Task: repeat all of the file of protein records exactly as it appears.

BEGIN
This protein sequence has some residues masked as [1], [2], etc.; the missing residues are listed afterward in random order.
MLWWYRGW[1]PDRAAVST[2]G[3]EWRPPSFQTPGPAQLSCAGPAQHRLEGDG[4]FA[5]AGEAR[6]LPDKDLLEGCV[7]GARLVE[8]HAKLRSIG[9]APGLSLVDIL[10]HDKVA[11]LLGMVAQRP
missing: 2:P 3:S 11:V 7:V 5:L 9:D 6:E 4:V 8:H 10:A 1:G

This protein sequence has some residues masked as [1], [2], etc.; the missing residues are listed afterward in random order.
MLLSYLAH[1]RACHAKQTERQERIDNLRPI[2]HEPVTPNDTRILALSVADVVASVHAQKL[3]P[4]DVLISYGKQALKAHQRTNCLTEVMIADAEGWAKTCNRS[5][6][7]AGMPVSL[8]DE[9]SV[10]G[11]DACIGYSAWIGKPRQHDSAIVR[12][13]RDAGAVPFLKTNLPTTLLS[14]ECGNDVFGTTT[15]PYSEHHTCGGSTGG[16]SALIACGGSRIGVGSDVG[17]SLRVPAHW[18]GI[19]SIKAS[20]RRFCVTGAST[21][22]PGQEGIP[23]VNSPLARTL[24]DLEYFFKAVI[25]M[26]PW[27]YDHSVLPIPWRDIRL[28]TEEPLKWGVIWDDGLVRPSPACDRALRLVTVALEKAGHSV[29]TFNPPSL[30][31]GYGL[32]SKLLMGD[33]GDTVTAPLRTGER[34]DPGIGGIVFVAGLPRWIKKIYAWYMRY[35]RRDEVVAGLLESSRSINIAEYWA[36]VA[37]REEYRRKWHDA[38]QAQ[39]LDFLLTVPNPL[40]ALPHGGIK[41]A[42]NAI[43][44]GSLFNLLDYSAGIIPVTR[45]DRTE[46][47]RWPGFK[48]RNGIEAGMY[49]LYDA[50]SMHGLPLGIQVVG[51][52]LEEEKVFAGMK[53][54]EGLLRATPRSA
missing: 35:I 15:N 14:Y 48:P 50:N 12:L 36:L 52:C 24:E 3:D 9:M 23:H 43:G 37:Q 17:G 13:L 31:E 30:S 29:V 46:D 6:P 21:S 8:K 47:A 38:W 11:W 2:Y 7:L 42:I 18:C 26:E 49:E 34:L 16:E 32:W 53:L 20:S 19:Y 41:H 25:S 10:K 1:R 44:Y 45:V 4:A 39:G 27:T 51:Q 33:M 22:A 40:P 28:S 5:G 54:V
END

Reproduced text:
This protein sequence has some residues masked as [1], [2], etc.; the missing residues are listed afterward in random order.
MLWWYRGW[1]PDRAAVST[2]G[3]EWRPPSFQTPGPAQLSCAGPAQHRLEGDG[4]FA[5]AGEAR[6]LPDKDLLEGCV[7]GARLVE[8]HAKLRSIG[9]APGLSLVDIL[10]HDKVA[11]LLGMVAQRP
missing: 2:P 3:S 11:V 7:V 5:L 9:D 6:E 4:V 8:H 10:A 1:G

This protein sequence has some residues masked as [1], [2], etc.; the missing residues are listed afterward in random order.
MLLSYLAH[1]RACHAKQTERQERIDNLRPI[2]HEPVTPNDTRILALSVADVVASVHAQKL[3]P[4]DVLISYGKQALKAHQRTNCLTEVMIADAEGWAKTCNRS[5][6][7]AGMPVSL[8]DE[9]SV[10]G[11]DACIGYSAWIGKPRQHDSAIVR[12][13]RDAGAVPFLKTNLPTTLLS[14]ECGNDVFGTTT[15]PYSEHHTCGGSTGG[16]SALIACGGSRIGVGSDVG[17]SLRVPAHW[18]GI[19]SIKAS[20]RRFCVTGAST[21][22]PGQEGIP[23]VNSPLARTL[24]DLEYFFKAVI[25]M[26]PW[27]YDHSVLPIPWRDIRL[28]TEEPLKWGVIWDDGLVRPSPACDRALRLVTVALEKAGHSV[29]TFNPPSL[30][31]GYGL[32]SKLLMGD[33]GDTVTAPLRTGER[34]DPGIGGIVFVAGLPRWIKKIYAWYMRY[35]RRDEVVAGLLESSRSINIAEYWA[36]VA[37]REEYRRKWHDA[38]QAQ[39]LDFLLTVPNPL[40]ALPHGGIK[41]A[42]NAI[43][44]GSLFNLLDYSAGIIPVTR[45]DRTE[46][47]RWPGFK[48]RNGIEAGMY[49]LYDA[50]SMHGLPLGIQVVG[51][52]LEEEKVFAGMK[53][54]EGLLRATPRSA
missing: 35:I 15:N 14:Y 48:P 50:N 12:L 36:L 52:C 24:E 3:D 9:M 23:H 43:G 37:Q 17:G 13:L 31:E 30:S 29:V 46:D 6:P 21:S 8:K 47:A 38:W 11:W 2:Y 7:L 42:I 18:C 26:E 49:E 34:L 16:E 32:W 53:L 20:S 19:Y 41:H 25:S 10:K 1:R 44:Y 45:V 4:A 39:G 27:T 51:Q 33:M 22:A 40:P 28:S 5:G 54:V